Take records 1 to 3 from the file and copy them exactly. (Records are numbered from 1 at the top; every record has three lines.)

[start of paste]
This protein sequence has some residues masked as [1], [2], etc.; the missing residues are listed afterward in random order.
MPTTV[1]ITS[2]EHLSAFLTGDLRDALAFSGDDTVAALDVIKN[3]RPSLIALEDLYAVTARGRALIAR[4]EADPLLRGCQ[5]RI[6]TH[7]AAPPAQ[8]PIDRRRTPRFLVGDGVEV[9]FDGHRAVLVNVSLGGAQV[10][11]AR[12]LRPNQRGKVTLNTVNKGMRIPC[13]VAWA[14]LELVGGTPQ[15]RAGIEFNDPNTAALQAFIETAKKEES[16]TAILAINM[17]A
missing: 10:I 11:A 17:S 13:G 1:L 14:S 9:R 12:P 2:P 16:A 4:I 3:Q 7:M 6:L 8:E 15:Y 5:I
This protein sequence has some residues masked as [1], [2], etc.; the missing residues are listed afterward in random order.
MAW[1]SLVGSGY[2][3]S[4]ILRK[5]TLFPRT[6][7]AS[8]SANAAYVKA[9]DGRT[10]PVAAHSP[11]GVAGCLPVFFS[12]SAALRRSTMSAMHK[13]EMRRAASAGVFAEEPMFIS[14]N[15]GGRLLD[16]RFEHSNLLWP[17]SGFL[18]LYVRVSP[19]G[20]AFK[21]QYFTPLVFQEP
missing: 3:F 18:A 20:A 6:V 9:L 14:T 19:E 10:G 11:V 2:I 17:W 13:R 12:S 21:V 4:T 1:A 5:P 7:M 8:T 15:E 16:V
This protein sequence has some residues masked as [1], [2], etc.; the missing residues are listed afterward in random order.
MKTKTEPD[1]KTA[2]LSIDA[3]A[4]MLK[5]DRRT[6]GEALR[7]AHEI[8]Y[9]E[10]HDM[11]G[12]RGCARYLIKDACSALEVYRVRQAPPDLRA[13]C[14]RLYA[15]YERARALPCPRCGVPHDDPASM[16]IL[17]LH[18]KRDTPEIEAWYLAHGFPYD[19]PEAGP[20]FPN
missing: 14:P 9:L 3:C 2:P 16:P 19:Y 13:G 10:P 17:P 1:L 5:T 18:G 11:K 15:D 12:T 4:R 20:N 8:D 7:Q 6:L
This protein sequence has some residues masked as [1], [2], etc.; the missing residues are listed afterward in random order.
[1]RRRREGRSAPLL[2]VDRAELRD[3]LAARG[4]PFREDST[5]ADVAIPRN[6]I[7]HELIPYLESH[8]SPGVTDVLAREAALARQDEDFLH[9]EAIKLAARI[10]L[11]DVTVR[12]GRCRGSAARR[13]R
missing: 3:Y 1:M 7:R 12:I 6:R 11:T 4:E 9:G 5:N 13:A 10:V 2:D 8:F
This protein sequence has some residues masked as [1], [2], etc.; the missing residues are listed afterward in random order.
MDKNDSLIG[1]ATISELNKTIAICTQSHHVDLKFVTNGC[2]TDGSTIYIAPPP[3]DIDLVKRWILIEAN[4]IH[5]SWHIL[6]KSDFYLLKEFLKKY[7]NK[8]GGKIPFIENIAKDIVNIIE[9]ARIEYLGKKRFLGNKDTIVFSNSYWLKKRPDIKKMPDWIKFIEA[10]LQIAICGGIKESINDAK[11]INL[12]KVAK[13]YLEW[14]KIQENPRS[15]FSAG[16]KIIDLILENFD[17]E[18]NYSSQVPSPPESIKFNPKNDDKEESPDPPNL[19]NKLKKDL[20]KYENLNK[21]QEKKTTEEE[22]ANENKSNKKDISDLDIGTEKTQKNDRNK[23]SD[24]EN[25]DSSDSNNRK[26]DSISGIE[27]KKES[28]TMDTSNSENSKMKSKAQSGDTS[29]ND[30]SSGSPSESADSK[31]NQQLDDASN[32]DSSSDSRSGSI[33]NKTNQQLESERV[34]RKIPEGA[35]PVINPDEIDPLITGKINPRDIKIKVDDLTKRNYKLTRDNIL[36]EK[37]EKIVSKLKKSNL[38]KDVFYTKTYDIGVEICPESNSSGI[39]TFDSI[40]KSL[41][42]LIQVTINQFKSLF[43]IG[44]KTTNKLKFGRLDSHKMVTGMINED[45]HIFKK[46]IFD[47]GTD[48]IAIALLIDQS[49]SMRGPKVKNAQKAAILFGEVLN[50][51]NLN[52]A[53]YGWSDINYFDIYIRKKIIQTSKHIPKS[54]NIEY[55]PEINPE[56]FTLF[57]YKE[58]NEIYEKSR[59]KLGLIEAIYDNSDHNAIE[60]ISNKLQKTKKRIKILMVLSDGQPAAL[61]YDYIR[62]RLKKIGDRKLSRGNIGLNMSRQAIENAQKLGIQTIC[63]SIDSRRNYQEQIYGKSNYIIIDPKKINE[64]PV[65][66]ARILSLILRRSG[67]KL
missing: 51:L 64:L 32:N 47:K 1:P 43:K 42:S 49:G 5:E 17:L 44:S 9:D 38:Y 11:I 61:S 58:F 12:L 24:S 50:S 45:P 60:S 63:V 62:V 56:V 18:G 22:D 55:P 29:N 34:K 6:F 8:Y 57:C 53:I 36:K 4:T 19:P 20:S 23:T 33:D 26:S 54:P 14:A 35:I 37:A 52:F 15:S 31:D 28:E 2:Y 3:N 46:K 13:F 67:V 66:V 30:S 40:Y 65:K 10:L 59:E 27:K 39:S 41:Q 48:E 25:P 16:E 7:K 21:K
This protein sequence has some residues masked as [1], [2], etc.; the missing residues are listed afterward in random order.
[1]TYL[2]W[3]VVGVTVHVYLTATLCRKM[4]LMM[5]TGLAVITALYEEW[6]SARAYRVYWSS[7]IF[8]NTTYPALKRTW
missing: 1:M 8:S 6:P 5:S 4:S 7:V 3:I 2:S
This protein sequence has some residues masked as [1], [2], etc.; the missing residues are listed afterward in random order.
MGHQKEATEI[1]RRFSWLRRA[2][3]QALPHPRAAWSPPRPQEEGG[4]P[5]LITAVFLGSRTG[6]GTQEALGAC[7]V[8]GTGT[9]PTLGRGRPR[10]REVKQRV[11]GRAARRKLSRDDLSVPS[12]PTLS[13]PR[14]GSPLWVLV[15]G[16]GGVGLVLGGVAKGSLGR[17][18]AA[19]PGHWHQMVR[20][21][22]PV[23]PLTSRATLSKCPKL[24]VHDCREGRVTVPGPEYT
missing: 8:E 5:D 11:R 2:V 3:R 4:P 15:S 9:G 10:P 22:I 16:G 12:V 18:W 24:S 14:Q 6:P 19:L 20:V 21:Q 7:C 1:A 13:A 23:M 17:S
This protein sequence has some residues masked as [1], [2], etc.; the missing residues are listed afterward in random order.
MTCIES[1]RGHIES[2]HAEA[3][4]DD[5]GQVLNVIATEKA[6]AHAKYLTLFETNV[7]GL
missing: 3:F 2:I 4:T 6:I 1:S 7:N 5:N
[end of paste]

This protein sequence has some residues masked as [1], [2], etc.; the missing residues are listed afterward in random order.
MPTTV[1]ITS[2]EHLSAFLTGDLRDALAFSGDDTVAALDVIKN[3]RPSLIALEDLYAVTARGRALIAR[4]EADPLLRGCQ[5]RI[6]TH[7]AAPPAQ[8]PIDRRRTPRFLVGDGVEV[9]FDGHRAVLVNVSLGGAQV[10][11]AR[12]LRPNQRGKVTLNTVNKGMRIPC[13]VAWA[14]LELVGGTPQ[15]RAGIEFNDPNTAALQAFIETAKKEES[16]TAILAINM[17]A
missing: 10:I 11:A 17:S 13:G 1:L 14:S 9:R 12:P 2:P 16:A 4:I 3:Q 7:M 6:L 8:E 15:Y 5:I
This protein sequence has some residues masked as [1], [2], etc.; the missing residues are listed afterward in random order.
MAW[1]SLVGSGY[2][3]S[4]ILRK[5]TLFPRT[6][7]AS[8]SANAAYVKA[9]DGRT[10]PVAAHSP[11]GVAGCLPVFFS[12]SAALRRSTMSAMHK[13]EMRRAASAGVFAEEPMFIS[14]N[15]GGRLLD[16]RFEHSNLLWP[17]SGFL[18]LYVRVSP[19]G[20]AFK[21]QYFTPLVFQEP
missing: 3:F 18:A 20:A 6:V 9:L 14:T 19:E 10:G 11:V 2:I 17:W 13:R 12:S 21:V 4:T 1:A 5:P 7:M 8:T 15:E 16:V
This protein sequence has some residues masked as [1], [2], etc.; the missing residues are listed afterward in random order.
MKTKTEPD[1]KTA[2]LSIDA[3]A[4]MLK[5]DRRT[6]GEALR[7]AHEI[8]Y[9]E[10]HDM[11]G[12]RGCARYLIKDACSALEVYRVRQAPPDLRA[13]C[14]RLYA[15]YERARALPCPRCGVPHDDPASM[16]IL[17]LH[18]KRDTPEIEAWYLAHGFPYD[19]PEAGP[20]FPN
missing: 14:P 9:L 3:C 2:P 16:P 19:Y 13:G 10:P 17:P 1:L 5:T 18:G 11:K 15:D 12:T 4:R 20:N 8:D 7:Q 6:L